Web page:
The range of injury severity that can be seen within the category of type II supracondylar humerus fractures
(SCHFs) raises the question whether some could be treated nonoperatively. However, the clinical difficulty in using this approach lies in determining which type II SCHFs can be managed successfully without a surgical intervention.
We reviewed clinical and radiographic information on 259 pediatric type II SCHFs that were enrolled in a prospective registry of elbow fractures. The characteristics of the patients who were treated without surgery were compared with those of patients who were treated surgically. Treatment outcomes, as assessed by the final clinical and radiographic alignment, range of motion of the elbow, and complications, were compared between the groups to define clinical and radiographic features that related to success or failure of nonoperative management.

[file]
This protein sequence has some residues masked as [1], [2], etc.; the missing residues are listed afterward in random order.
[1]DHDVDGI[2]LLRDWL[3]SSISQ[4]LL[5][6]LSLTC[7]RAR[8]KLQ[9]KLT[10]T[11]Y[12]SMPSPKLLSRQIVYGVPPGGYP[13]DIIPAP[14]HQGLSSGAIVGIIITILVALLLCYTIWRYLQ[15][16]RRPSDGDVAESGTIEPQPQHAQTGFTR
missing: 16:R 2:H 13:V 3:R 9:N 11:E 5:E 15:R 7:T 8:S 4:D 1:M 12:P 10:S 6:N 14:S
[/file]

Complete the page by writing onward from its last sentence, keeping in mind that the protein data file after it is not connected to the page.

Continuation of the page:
During the course of treatment, 39 fractures were found to have unsatisfactory alignment with nonoperative management and were taken for surgery. Ultimately, 150 fractures (57.9%) were treated nonoperatively, and 109 fractures (42.1%) were treated surgically. At final follow-up, outcome measures of change in carrying angle, range of motion, and complications did not show clinically significant differences between treatment groups. Fractures without rotational deformity or coronal angulation and with a shaft-condylar angle of >15 degrees were more likely to be associated with successful nonsurgical treatment. A scoring system was developed using these features to stratify the severity of the injury. Patients with isolated extension deformity, but none of the other features, were more likely to complete successful nonoperative management.
This study suggests that some of the less severe pediatric type II SCHFs can be successfully treated without surgery if close follow-up is achieved. Fractures with initial rotational deformity, coronal malalignment, and significant extension of the distal fragment are likely to fail a nonoperative approach. An algorithm using the initial radiographic characteristics can aid in distinguishing groups.